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How to Get to Manokwari
Important Visa Information for Foreign Participants
Citizens of many foreign countries require a visa to enter Indonesia; conference participants most commonly choose to enter with a tourist visa. For some nationalities, visas are available at the entry port to Indonesia, while for other nationalities, visas must be obtained in advance from an Indonesian consulate in another country. Participants are advised to check with their travel agent, or with a reliable website, such as that of the Indonesian Embassy in Australia.
As of early 2007, the situation was roughly as follows. Nationalities not requiring a visa for Indonesia include Singapore, Malaysia, Thailand, Hong Kong and Macao, Philippines and a few others. Nationalities requiring a visa obtainable on arrival include Australia, New Zealand, several major EU countries (recently revised to include also the Netherlands), USA, Canada. and Russia. Citizens of some unfortunate countries are required to obtain their visas in advance, before arriving in Indonesia. Basic tourist visas, as well as visa-free entry permits, are generally valid for a 30-day stay.
It should be noted that visa-free and visa-upon-arrival facilities are restricted to specific ports of entry to Indonesia; otherwise you need to get a visa before leaving home. However, these ports of entry include most of the ones likely to be used by travellers to Manokwari, such as the airports in Jakarta, Makassar and Denpasar, and the seaport at Jayapura.
As you probably know, Manokwari is located in a politically sensitive part of Indonesia. Foreign travellers to many locations in the western part of New Guinea require a special surat jalan, or travel permit, issued by the Indonesian immigration authorities; however we have been assured that such a surat jalan will not be required from conference participants visiting Manokwari.
Nevertheless, foreign conference participants should take careful note of the following procedure. By now you have already submitted to us the necessary details from your passport. The authorities will then examine these documents and vet the list of participants on an individual basis, and they do have the right to reject the participation of any individuals that they so choose. However, we have been assured that, unless you are already on some kind of blacklist, or have been engaging in unwelcome political activity that has come to their attention, there should not be any problems.
In spite of all of this, visitors to Manokwari will inevitably be struck by the peaceful, friendly and laid-back atmosphere of the place. Soldiers and policemen seem to be less in evidence than elsewhere in Indonesia, and during the three weeks I was there in 2006 I was not asked to show my passport even once.
Travel to Manokwari is by foot, boat or air; there are no road or train connections to anywhere else. Most or all non-local participants will choose to come to Manokwari by air.
As of early 2007, Manokwari was served by three domestic airlines, Batavia, Merpati and Air Express, providing an average of around two connections per day between Manokwari and the rest of the world. Schedules change constantly, and for Merpati and Air Express, are a well-kept secret. Probably the best of the three airlines is Batavia, which at least has a working web site in Indonesian containing a schedule. Most flights to Manokwari depart from Makassar (formerly Ujung Pandang). Sometimes the flight originates in Jakarta and just has a stopover in Makassar, while in other cases the flight out of Makassar is fed by connecting flights from Jakarta (or other points such as Surabaya and Denpasar). From Jakarta to Manokwari you should prepare yourself for around 5 hours of net flying time, plus a few hours for connections, stopovers and delays: in other words, you're looking at a pretty full day of travel. Airfares from Jakarta to Manokwari range from 2,000,000 to 4,000,000 Rps (US$200-400) round trip.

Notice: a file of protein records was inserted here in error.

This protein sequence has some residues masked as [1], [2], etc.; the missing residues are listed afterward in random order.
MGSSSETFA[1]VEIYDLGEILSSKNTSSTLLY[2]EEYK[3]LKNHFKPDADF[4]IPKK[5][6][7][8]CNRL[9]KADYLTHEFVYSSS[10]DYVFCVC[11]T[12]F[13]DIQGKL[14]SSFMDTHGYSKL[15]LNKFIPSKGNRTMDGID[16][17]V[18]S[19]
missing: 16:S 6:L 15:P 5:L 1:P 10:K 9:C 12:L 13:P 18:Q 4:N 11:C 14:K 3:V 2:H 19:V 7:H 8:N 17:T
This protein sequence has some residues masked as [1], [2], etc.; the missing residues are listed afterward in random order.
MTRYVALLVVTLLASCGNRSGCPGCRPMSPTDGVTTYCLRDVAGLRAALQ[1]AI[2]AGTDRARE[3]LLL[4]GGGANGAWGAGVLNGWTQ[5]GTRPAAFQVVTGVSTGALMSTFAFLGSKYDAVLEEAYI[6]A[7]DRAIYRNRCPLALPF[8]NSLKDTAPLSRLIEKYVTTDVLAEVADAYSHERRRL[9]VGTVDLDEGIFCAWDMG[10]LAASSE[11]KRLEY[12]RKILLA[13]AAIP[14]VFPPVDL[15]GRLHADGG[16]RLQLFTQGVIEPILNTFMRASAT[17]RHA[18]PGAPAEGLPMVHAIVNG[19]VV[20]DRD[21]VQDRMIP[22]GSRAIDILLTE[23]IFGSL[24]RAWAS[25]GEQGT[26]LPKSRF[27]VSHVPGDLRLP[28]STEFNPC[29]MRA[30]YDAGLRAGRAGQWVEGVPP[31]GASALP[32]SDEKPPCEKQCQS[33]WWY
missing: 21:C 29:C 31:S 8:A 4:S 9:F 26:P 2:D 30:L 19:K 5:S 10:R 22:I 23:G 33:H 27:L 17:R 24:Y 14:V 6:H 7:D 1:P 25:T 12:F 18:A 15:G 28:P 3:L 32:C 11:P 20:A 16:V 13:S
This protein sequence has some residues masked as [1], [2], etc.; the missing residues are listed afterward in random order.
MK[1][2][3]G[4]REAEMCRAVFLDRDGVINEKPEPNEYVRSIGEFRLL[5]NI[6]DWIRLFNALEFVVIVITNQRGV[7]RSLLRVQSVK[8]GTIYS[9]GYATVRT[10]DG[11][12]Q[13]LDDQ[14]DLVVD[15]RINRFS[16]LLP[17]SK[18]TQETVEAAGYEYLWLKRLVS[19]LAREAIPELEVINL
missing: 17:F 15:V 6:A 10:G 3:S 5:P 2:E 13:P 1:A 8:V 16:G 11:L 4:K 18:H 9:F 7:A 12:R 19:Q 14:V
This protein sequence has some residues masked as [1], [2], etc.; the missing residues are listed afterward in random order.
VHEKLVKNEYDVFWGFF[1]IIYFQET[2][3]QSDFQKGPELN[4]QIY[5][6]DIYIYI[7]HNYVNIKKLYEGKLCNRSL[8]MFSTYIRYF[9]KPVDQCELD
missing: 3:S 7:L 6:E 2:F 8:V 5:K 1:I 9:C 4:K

Most travellers from out of Indonesia will use Jakarta as their gateway to Indonesia. However, travellers from Australia might find Denpasar to be a better choice. And travellers from Singapore and Malaysia might want to check whether Silkair or Malaysian Airlines have direct flights to Makassar: sometimes they do, sometimes they don't (as of early 2007 this option was off again).
Participants in the ENUS conference in Kupang will probably have to fly from Kupang to Makassar and from there to Manokwari. (If there are local carriers that offer a more direct route, such information would only be available in Kupang.) Travellers from Papua New Guinea have the further option of travelling overland from Vanimo to Jayapura, and then flying from Jayapura to Manokwari; for information on the overland route from PNG see the following useful outside link.
Those wishing to combine Manokwari with travel to other parts of Papua have additional options. Manokwari is also connected by plane to Jayapura and Sorong, which in turn are connected by other flights to central and western Indonesia. For example, those wishing to visit Wamena and the Baliem valley (arguably one of the most fascinating places in the world accessible by regular scheduled flights) can fly from Manokwari to Jayapura, Jayapura to Wamena and back, and then from Jayapura directly back to Jakarta without having to backtrack to Manokwari. There are also flights from Manokwari to Biak, with Merpati, but these seem impossible to book if you're not already in Manokwari or Biak.
For those in search of adventure, some information on getting to Manokwari by the national ship company Pelni is available here.
Page location: http://www.eva.mpg.de/~gil/ismil/11/getting_to_Manokwari.html
Page last modified: 23 Apr 2007, London, UK